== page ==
Planning for the medium-term and beyond prohibits forever looking over your shoulder; at some point, you have to look ahead and if international demand continues to gather momentum as predicted, that could make an even more appealing climate for updgrades.
"Now that mining companies have cherry-picked the easier deposits to mine and process, they will have to cast their eyes towards harsher geographic climates and overcome rising metallurgical challenges," said Deloitte's Perth-based partner Dr Eric Lilford.
Many of the necessary technologies exist to assist mines to achieve product upgrades and, as industry consultant Koos Vandenberger says, "some of the developments coming down the track will make exploiting currently marginal deposits commercially feasible in the near future – especially as the economic incentive gets a bit bigger. It could see mining pushing new frontiers in hostile environments, and maybe even under the sea."
It is a point that the Deloitte report echoes: "As this innovation continues, extreme mining is bound to become more mainstream."
Nevertheless, other barriers must be overcome first.
Vital skills and equipment shortages shortages
Even as the industry begins to climb out of recession, there are signs that the skills and equipment shortages that plagued the last boom could re-emerge to play a seriously limiting role in the recovery. Back then, mining companies adopted some ingenious solutions – purchasing cheaper Russian and Chinese equipment, recruiting retired senior personnel to mentor younger trainees – but these strategies seem unlikely to be sustainable given the challenges ahead.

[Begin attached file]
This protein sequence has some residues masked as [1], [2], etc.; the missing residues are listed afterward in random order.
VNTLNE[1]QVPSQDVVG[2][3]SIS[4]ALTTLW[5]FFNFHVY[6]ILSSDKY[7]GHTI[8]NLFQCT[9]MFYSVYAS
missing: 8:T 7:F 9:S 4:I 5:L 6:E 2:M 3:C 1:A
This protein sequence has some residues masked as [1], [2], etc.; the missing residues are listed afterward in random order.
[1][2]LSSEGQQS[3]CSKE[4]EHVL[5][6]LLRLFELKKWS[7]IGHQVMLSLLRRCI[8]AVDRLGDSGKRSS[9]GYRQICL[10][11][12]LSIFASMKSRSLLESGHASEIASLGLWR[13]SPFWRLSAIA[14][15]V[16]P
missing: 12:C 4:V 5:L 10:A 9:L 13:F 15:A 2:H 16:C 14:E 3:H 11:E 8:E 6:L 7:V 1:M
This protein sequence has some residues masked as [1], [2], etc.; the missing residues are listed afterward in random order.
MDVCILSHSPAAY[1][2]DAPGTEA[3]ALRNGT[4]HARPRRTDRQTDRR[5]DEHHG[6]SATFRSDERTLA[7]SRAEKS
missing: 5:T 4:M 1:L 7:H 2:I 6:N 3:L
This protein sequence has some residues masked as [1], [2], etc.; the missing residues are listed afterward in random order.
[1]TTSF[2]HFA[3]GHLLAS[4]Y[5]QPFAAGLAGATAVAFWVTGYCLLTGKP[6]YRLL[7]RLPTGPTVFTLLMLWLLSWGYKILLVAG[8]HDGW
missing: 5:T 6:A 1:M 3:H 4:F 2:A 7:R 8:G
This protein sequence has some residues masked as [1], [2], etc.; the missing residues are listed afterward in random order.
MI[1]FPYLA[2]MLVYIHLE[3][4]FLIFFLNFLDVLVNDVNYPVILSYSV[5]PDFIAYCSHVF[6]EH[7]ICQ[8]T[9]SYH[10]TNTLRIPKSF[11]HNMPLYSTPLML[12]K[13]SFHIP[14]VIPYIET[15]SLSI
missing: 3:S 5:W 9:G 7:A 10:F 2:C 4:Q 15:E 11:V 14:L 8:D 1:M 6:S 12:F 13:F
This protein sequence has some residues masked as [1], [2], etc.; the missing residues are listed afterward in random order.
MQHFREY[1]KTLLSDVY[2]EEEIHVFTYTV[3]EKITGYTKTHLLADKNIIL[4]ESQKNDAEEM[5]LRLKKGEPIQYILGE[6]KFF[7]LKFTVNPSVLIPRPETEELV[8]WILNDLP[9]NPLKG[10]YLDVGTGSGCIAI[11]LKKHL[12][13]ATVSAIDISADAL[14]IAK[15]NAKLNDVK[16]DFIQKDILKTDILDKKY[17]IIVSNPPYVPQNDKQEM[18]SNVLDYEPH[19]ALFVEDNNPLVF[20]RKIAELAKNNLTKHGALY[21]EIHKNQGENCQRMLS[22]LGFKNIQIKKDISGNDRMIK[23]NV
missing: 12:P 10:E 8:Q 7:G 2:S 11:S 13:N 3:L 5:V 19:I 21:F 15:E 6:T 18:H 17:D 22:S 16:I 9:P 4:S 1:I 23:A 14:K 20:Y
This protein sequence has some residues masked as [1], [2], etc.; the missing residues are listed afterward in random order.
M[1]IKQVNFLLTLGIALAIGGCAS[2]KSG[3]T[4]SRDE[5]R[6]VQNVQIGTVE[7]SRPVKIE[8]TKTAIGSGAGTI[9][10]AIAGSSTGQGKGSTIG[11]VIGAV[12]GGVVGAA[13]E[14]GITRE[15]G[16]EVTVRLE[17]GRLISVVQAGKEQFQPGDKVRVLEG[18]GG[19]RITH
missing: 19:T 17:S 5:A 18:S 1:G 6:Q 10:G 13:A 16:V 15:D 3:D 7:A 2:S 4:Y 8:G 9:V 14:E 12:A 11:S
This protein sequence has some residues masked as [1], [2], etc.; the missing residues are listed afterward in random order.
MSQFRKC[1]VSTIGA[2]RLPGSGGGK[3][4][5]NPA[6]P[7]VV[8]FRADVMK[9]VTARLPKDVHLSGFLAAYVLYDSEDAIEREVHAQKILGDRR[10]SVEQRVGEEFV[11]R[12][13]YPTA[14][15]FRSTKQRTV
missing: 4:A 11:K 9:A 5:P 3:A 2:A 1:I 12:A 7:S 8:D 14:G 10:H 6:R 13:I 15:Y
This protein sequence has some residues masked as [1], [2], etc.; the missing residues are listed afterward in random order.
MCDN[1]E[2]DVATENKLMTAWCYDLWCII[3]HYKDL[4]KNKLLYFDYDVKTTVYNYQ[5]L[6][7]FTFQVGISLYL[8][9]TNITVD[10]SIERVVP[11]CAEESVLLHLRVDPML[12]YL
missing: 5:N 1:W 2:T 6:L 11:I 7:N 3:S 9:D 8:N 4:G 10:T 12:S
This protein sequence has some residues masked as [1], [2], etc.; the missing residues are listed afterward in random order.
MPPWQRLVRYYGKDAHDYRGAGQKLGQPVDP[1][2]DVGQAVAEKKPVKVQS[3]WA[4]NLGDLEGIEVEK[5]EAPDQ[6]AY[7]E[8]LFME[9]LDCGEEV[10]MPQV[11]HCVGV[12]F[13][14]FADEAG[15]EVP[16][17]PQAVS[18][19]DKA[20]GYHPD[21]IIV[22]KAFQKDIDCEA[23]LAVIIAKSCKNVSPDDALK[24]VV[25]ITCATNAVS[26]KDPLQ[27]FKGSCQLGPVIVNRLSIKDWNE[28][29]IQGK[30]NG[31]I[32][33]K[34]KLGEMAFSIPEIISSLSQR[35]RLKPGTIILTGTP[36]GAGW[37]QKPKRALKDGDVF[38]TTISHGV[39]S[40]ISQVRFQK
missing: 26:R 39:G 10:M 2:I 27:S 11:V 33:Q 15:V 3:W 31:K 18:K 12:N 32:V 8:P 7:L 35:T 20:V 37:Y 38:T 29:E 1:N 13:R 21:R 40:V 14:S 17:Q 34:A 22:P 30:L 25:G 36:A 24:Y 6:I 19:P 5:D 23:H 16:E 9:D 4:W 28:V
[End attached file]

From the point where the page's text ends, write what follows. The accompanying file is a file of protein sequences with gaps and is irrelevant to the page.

On the equipment side, there has already been moves by South Africa to source supplies from India, and a deal in Zimbabwe between government and miners to overcome the shortages that have seriously hampered small and medium-scale mining in the country. Clearly, no one wants to see a return to the long lead-in times for everything from trucks and tyres to draglines and longwalls that so bedevilled the industry's recent past. The skills shortfall, however, seems more recalcitrant.
Importing labour is one solution. In February 2010, Australia's Federal Immigration Minister Chris Evans announced reforms that will permit individual states to prioritise their own choice of skilled migrants. Though this may solve the likes of Western Australia’s looming shortage of mining engineers and could even help fill some of Queensland's estimated 41,000 new jobs by 2020, it is only a short-term fix.
For the long term, global investment in training will prove essential and without it, the whole sector could soon face the spectre of persistent skills shortages – the worst possible news as world mining ramps up to meet predicted rising future demand.
"If we're going to meet the challenge, we're going to need new blood, as well as hanging on to the experienced guys we've already got, otherwise it's like cards – we're always shuffling the same pack," Vandenberger explains. "But that's going to need a lot of joined-up thinking from governments, universities and the industry, too."